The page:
The group’s revenue soared 64 per cent year-on-year to S$414.5 million in FY2011 due to higher revenue contributions from all business segments. However, net profit attributed to shareholders declined 6 per cent to S$27.2 million largely due to a one-time gain on bargain purchase of S$9.9 million arising from the acquisition of Cobiax group in 3Q2010. This gain of S$9.9 million, out of which approximately S$2.3 million have been provisionally recorded in FY2010 results, has been recorded under other income in the group’s restated FY2010 results following the finalisation of the acquisition accounting in accordance with the Singapore Financial Reporting Standards.

Excluding the net effect of the one-time gain on bargain purchase, profit for FY2010 would have been approximately S$21.2 million, resulting in an increase of S$5.7 million or 26.3 per cent in profit for FY2011 as compared with FY2010.


Gross margins from the construction contracts have been declining over the last two financial years. Why is this so and will this trend continue? Will margins in 2012 be lower given the higher foreign worker levies? Should the government raise the levy again after July 2013, how will it affect your business and strategy?

Gross margins of construction contracts have declined largely due to intense competition and higher costs of labour and building materials. Although these factors will continue to be of concern to construction companies, we are well prepared to take on challenges ahead.

Tiong Seng has enjoyed good historical growth. With a track record of over 50 years, we have established ourselves as a reliable builder with the technical expertise and ability to deliver quality projects on time at competitive costs, which has led to repeat business, recommendations and referrals from our customers. We are an A1 graded contractor, which enables us to undertake public sector construction projects with unlimited contract value. The group has also received numerous awards and accolades in recognition of its quality management, safety track record and environmentally-friendly efforts.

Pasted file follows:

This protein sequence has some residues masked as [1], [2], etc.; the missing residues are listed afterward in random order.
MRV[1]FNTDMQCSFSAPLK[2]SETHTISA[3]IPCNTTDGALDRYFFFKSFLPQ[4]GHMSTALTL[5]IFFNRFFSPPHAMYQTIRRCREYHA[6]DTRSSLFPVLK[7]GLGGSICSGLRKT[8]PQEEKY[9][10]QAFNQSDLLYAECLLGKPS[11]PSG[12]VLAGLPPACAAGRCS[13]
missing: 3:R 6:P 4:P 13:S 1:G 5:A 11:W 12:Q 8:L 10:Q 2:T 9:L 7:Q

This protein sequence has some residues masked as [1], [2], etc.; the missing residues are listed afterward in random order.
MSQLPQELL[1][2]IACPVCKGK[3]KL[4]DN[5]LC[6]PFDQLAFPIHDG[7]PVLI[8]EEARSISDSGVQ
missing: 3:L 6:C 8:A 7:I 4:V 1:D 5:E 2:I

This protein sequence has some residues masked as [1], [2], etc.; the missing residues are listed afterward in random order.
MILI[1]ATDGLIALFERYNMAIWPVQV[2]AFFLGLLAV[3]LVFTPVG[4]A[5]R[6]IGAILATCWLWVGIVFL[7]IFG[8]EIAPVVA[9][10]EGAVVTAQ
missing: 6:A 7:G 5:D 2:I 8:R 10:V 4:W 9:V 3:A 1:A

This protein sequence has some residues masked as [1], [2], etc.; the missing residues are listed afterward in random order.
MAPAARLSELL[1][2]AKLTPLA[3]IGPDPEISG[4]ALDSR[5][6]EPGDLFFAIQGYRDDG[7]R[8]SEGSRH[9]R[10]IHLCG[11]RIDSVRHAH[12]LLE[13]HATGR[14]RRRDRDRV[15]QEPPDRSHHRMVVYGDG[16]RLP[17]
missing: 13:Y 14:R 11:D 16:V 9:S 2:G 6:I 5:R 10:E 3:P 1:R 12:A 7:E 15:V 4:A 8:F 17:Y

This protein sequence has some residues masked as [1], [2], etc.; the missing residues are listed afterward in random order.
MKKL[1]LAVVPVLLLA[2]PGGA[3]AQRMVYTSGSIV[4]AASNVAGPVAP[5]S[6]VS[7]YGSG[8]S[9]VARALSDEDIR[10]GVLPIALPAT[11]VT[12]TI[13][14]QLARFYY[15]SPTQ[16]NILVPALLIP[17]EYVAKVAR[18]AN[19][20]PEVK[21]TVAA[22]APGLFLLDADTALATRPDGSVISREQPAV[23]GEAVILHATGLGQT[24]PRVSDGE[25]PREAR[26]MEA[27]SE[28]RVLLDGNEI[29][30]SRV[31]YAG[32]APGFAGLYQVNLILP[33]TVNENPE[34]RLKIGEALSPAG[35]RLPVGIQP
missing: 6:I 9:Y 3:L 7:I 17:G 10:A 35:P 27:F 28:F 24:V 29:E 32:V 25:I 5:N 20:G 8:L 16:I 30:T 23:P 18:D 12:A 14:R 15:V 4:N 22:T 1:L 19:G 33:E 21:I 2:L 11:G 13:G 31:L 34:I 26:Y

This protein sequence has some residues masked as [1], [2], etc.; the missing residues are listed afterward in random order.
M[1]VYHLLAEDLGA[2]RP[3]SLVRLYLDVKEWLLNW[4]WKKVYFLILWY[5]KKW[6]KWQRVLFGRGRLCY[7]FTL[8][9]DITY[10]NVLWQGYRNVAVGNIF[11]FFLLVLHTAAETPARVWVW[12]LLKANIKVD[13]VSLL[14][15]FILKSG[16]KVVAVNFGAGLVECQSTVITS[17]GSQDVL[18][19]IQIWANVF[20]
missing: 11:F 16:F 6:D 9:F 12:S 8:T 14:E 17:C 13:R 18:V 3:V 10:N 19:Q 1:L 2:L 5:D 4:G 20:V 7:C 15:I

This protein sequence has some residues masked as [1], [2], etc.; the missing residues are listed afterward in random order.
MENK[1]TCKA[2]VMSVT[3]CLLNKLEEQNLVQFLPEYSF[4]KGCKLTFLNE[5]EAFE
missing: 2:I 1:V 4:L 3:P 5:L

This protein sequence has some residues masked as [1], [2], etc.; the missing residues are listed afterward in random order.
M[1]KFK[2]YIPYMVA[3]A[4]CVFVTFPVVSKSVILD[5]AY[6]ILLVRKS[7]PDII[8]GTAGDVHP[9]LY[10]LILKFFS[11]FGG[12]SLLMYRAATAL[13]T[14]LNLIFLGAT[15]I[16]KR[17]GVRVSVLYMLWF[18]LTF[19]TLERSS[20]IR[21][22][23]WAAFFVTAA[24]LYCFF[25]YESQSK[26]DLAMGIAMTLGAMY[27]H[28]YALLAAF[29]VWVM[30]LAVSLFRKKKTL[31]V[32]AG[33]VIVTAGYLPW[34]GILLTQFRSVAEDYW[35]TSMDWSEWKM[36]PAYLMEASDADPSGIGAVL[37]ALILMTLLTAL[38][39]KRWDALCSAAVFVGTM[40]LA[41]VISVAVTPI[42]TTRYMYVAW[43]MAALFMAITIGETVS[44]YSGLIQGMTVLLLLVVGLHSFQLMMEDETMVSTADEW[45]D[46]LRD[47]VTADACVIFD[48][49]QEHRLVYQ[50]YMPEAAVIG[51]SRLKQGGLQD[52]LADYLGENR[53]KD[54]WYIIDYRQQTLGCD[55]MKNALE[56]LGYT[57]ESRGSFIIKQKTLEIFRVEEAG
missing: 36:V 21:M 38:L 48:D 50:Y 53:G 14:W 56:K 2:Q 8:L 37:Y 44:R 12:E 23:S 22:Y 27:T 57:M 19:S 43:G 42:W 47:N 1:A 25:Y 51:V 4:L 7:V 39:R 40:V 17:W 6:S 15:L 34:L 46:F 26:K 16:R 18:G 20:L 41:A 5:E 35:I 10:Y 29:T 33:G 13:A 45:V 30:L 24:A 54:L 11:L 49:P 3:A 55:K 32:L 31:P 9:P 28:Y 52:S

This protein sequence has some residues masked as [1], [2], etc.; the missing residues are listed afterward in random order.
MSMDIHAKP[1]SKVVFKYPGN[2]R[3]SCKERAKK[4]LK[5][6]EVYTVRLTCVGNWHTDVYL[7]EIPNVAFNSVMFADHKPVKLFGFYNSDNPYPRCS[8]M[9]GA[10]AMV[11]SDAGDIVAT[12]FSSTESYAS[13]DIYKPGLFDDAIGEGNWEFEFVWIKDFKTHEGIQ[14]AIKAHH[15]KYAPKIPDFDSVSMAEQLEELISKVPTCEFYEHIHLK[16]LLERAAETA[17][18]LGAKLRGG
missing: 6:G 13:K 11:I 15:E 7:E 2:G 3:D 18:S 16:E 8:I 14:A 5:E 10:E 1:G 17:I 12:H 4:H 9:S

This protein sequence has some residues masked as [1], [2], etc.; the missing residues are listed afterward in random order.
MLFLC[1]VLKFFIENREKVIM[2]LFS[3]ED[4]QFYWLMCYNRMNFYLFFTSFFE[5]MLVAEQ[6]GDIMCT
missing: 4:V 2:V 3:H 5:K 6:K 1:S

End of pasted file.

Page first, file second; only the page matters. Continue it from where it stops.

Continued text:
Over the years, our investments in a wide range of machinery and equipment, such as our own fleet of machinery and equipment, have kept costs in check during periods of high rental costs arising from strong construction demand.

The upcoming prefab hub will provide a boost to our productivity and cost efficiency, while we’ll continue to diversify earnings through our property development business in China and the sale of Cobiax in Europe and Asia-Pacific.


Gross margin from property development in FY2011 has dipped significantly to 7 per cent. What was the reason behind the drop? Will this trend continue?

The group recorded a 135-per cent increase in revenue from property development largely due to the sale of 443 units of Phase 1 of the Sunny International Project, a four-phase residential development in Cangzhou, China. Residential projects typically register lower margins compared with commercial projects.

Also, it is common that we record lower margins in the early phase of a property development project as this is the period during which most costs are being recognised. Hence, the group recorded lower margins in the second half of the financial year. That said, barring unforeseen circumstances, we expect each of our property development projects to continue to generate healthy gross margins.